It is reasonable to expect that compliance with grassland fertilization recommendations in the long run results in optimal soil fertility, and subsequent herbage quality. Here, we evaluate the development of soil, herbage and manure characteristics and their relation over the last decades. We hypothesized that herbage and manure quality are related with soil fertility. We used a large database with results of soil tests, spring forage quality characteristics, and manure analyses, which were made on demand of dairy farmers. We considered the Netherlands as a whole and three selected regions with contrasting soil types (sandy soil, riverine clay, and peaty marine clay). Effects of soil fertility on herbage quality were evident when comparing farms. Farms higher in soil P and K generally have correspondingly higher contents in forage. On average, soil fertility and herbage characteristics were within or just above the agronomical optimal range during the last decades. Herbage crude protein content decreased in all regions during last two decades, which is likely an effect of legislative measures on decreasing the application of N. Selenium (Se) and sulphur (S) contents increased sharply on sandy soils, likely because of increased use of Se and S containing fertilizers. Manure composition did not differ between soil types. In conclusion, at farm level, the element composition of herbage reflected the soil fertility status. The contents of S, P, K, Na, Mg, and Ca in the herbage were all significantly influenced by soil fertility characteristics. Our results emphasize the importance of maintaining soil fertility for high quality roughage production. © 2014 Elsevier B.V. Source


Rybarczyk-Mydlowska K.,Wageningen University | Mooyman P.,Wageningen University | Van Megen H.,Wageningen University | Van Den Elsen S.,Wageningen University | And 7 more authors.
Phytopathology | Year: 2012

Foliar nematodes, plant-parasitic representatives of the genus Aphelenchoides, constitute a minority in a group dominated by fungivorous species. Distinction between (mostly harmless) fungal feeding Aphelenchoides species and high impact plant parasites such as A. besseyi, A. fragariae, A. ritzemabosi, and A. subtenuis is severely hampered by the scarcity of informative morphological characters, some of which are only observable in specific developmental stages. Poor description of a number of non-plant-parasitic Aphelenchoides species further complicates identification. Based on (nearly) full-length small subunit ribosomal DNA (SSU rDNA) sequences (?1,700 bp), a phylogenetic tree was generated, and the four target species appeared as distinct, well-supported groups. Notably, this genus does not constitute a monophyletic group: A. besseyi and A. ritzemabosi cluster together and they are phylogenetically isolated from A. fragariae, A. subtenuis, and most other fungivorous species. A phylum-wide SSU rDNA framework was used to identify species-specific DNA motifs. For the molecular detection of four plant-parasitic Aphelenchoides species, polymerase chain reaction primers were developed with high, identical annealing temperatures (63°C). Within the molecular framework presented here, these primers can be used for the rapid screening of plant material and soil for the presence of one or multiple foliar nematode species. © 2012 The American Phytopathological Society. Source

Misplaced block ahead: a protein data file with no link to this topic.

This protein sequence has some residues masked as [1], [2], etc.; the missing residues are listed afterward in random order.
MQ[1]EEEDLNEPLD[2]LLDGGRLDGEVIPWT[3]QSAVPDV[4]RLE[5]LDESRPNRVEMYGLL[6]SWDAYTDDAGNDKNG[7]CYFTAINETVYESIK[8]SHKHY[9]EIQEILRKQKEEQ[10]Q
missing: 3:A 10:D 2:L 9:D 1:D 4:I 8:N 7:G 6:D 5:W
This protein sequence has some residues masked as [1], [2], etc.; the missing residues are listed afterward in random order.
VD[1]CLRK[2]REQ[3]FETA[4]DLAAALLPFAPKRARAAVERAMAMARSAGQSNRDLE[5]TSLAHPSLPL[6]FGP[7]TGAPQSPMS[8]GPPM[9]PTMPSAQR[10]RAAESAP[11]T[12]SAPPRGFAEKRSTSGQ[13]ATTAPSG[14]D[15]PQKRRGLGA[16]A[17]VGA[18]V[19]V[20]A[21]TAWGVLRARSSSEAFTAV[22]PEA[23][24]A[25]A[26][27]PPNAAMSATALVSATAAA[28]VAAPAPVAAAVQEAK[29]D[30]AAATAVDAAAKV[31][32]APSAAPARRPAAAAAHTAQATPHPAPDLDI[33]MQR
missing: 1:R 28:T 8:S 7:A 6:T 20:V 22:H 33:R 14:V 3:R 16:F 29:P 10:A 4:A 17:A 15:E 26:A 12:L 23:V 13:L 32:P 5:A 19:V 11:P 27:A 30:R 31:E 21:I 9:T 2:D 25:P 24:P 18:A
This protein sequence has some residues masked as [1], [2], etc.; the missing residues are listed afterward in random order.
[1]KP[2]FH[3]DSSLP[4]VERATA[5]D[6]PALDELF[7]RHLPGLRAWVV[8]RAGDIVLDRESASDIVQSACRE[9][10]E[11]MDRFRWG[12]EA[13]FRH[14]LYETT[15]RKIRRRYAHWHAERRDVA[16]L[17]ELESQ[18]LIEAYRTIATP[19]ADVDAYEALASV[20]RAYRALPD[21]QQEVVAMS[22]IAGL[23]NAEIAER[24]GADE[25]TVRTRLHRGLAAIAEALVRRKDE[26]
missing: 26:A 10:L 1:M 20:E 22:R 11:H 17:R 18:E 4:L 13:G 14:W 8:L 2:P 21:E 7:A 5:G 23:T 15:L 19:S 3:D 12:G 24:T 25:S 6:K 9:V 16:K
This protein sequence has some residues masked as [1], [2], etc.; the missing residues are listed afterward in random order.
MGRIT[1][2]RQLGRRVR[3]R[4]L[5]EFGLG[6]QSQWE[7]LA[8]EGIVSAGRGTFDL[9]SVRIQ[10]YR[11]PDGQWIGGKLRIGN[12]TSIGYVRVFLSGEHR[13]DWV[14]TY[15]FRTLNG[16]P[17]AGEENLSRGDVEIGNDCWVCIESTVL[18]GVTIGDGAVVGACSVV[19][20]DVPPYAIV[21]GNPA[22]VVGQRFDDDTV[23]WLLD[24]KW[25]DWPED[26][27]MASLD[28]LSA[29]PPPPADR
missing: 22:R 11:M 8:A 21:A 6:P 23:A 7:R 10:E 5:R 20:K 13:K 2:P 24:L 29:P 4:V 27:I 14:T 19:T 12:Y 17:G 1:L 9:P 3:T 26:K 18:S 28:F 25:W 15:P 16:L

Brus D.J.,Wageningen University | Orton T.G.,University of Sydney | Walvoort D.J.J.,Wageningen University | Reijneveld J.A.,BLGG AgroXpertus | Oenema O.,Wageningen University
Geoderma | Year: 2014

The summary statistics (SS) approach to area-to-point (ATP) kriging is applied to map organic matter concentration in the topsoil of agricultural fields from aggregated soil testing data. The differences between the SS approach and earlier published ATP kriging methods are explained and the behavior of the SS predictions is illustrated with a simulation experiment. In conventional ATP kriging, the areal means provide the data and are treated as errorless. In the SS approach, the data for each areal unit comprise the number of observations from the unit and the mean and variance of these observations; the approach deals with these data so that uncertainty in the areal means is accounted for. The SS approach is based on a point support covariance model, which is recovered from the areal data by restricted maximum likelihood. Validation using 339 georeferenced fields showed that the mean squared error (MSE) with the SS approach was slightly smaller than with the reference method that uses the postcode district (PCD) average as predictor. In PCDs with less than 25 sampled fields the reference MSE was reduced by 10%, but with more than 100 sampled fields the MSEs were about equal. Validation of the prediction variances was performed using the standardized squared prediction errors (SSEs). The SS approach slightly over-estimated the prediction error variances, although the mean and median of the SSEs were not outside the expected range of values. The reference method under-estimated the prediction error variance. © 2014 Elsevier B.V. Source